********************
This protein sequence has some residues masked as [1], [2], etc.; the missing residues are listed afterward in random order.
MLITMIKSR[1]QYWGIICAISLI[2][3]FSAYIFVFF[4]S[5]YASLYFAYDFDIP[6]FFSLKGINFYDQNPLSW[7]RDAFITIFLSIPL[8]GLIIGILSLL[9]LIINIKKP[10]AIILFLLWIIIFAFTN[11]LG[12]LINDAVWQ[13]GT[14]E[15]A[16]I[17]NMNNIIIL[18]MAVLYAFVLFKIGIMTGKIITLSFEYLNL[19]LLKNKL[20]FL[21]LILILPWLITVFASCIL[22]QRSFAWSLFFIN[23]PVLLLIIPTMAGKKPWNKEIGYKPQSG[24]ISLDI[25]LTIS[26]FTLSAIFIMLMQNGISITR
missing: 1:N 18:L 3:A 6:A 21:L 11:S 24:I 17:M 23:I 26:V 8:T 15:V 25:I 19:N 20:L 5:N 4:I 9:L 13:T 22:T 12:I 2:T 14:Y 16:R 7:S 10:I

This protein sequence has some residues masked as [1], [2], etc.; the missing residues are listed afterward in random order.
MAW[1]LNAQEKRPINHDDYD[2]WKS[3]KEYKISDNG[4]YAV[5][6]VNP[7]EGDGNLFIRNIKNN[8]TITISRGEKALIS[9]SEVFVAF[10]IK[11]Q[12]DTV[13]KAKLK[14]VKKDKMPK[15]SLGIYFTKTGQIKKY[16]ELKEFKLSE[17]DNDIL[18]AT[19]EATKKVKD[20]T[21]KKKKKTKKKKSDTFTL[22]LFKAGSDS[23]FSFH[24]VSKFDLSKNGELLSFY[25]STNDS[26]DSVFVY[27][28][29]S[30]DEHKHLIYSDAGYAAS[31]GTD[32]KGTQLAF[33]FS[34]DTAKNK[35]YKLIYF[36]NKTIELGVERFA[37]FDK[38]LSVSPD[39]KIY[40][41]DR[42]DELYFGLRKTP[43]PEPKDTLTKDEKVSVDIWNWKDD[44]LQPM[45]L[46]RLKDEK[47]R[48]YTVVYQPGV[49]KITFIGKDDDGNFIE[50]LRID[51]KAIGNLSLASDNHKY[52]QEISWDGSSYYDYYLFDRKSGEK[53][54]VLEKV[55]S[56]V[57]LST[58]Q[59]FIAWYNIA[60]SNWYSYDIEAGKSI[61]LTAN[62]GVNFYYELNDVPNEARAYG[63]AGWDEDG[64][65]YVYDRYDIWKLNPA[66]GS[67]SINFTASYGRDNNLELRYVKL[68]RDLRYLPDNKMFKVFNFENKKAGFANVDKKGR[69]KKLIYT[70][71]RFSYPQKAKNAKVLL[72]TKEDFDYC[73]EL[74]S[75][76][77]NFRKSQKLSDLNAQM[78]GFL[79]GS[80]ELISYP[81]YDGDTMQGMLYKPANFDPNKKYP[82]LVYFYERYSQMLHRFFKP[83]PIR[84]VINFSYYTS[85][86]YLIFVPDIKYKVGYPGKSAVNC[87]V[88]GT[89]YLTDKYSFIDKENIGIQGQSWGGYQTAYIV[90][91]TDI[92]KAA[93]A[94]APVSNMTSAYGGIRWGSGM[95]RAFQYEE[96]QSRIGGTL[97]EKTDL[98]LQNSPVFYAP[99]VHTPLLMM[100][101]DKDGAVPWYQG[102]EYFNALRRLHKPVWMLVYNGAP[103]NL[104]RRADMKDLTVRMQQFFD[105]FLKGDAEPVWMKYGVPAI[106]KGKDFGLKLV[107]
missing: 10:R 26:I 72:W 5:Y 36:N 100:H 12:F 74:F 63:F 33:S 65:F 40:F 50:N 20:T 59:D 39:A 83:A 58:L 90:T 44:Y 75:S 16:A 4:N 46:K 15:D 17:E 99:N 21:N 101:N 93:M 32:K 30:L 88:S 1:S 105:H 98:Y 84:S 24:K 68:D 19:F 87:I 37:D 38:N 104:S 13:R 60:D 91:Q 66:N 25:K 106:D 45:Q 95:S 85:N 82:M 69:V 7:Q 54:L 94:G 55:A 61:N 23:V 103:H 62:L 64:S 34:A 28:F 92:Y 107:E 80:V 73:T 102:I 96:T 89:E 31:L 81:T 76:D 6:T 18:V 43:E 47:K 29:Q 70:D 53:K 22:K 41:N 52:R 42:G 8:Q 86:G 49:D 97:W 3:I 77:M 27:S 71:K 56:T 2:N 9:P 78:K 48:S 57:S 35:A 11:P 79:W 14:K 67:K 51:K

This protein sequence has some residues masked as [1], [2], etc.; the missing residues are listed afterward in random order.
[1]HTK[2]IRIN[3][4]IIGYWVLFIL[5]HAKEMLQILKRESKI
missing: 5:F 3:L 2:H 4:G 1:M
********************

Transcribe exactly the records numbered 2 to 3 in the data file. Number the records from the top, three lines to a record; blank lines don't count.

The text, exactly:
This protein sequence has some residues masked as [1], [2], etc.; the missing residues are listed afterward in random order.
MAW[1]LNAQEKRPINHDDYD[2]WKS[3]KEYKISDNG[4]YAV[5][6]VNP[7]EGDGNLFIRNIKNN[8]TITISRGEKALIS[9]SEVFVAF[10]IK[11]Q[12]DTV[13]KAKLK[14]VKKDKMPK[15]SLGIYFTKTGQIKKY[16]ELKEFKLSE[17]DNDIL[18]AT[19]EATKKVKD[20]T[21]KKKKKTKKKKSDTFTL[22]LFKAGSDS[23]FSFH[24]VSKFDLSKNGELLSFY[25]STNDS[26]DSVFVY[27][28][29]S[30]DEHKHLIYSDAGYAAS[31]GTD[32]KGTQLAF[33]FS[34]DTAKNK[35]YKLIYF[36]NKTIELGVERFA[37]FDK[38]LSVSPD[39]KIY[40][41]DR[42]DELYFGLRKTP[43]PEPKDTLTKDEKVSVDIWNWKDD[44]LQPM[45]L[46]RLKDEK[47]R[48]YTVVYQPGV[49]KITFIGKDDDGNFIE[50]LRID[51]KAIGNLSLASDNHKY[52]QEISWDGSSYYDYYLFDRKSGEK[53][54]VLEKV[55]S[56]V[57]LST[58]Q[59]FIAWYNIA[60]SNWYSYDIEAGKSI[61]LTAN[62]GVNFYYELNDVPNEARAYG[63]AGWDEDG[64][65]YVYDRYDIWKLNPA[66]GS[67]SINFTASYGRDNNLELRYVKL[68]RDLRYLPDNKMFKVFNFENKKAGFANVDKKGR[69]KKLIYT[70][71]RFSYPQKAKNAKVLL[72]TKEDFDYC[73]EL[74]S[75][76][77]NFRKSQKLSDLNAQM[78]GFL[79]GS[80]ELISYP[81]YDGDTMQGMLYKPANFDPNKKYP[82]LVYFYERYSQMLHRFFKP[83]PIR[84]VINFSYYTS[85][86]YLIFVPDIKYKVGYPGKSAVNC[87]V[88]GT[89]YLTDKYSFIDKENIGIQGQSWGGYQTAYIV[90][91]TDI[92]KAA[93]A[94]APVSNMTSAYGGIRWGSGM[95]RAFQYEE[96]QSRIGGTL[97]EKTDL[98]LQNSPVFYAP[99]VHTPLLMM[100][101]DKDGAVPWYQG[102]EYFNALRRLHKPVWMLVYNGAP[103]NL[104]RRADMKDLTVRMQQFFD[105]FLKGDAEPVWMKYGVPAI[106]KGKDFGLKLV[107]
missing: 10:R 26:I 72:W 5:Y 36:N 100:H 12:F 74:F 63:F 33:S 65:F 40:F 50:N 20:T 59:D 39:A 83:A 58:L 90:T 44:Y 75:S 16:A 4:N 46:K 15:D 17:E 99:N 21:N 101:N 93:M 32:K 30:L 88:S 1:S 105:H 98:Y 84:S 24:K 68:D 19:F 87:I 37:D 38:N 104:S 13:R 60:D 91:Q 66:N 25:K 106:D 45:Q 95:S 85:N 82:M 69:V 7:Q 54:L 94:G 55:A 61:N 23:V 103:H 62:L 64:S 34:A 28:F 92:Y 107:E 80:V 73:T 102:I 96:T 89:E 31:L 81:T 76:D 6:T 18:V 43:E 47:K 29:Q 70:D 53:K 22:K 41:N 52:R 42:G 8:Q 86:G 49:D 97:W 3:I 77:M 27:S 71:K 56:T 2:N 9:P 78:K 48:S 57:S 35:A 11:P 79:W 14:K 67:K 51:K

This protein sequence has some residues masked as [1], [2], etc.; the missing residues are listed afterward in random order.
[1]HTK[2]IRIN[3][4]IIGYWVLFIL[5]HAKEMLQILKRESKI
missing: 5:F 3:L 2:H 4:G 1:M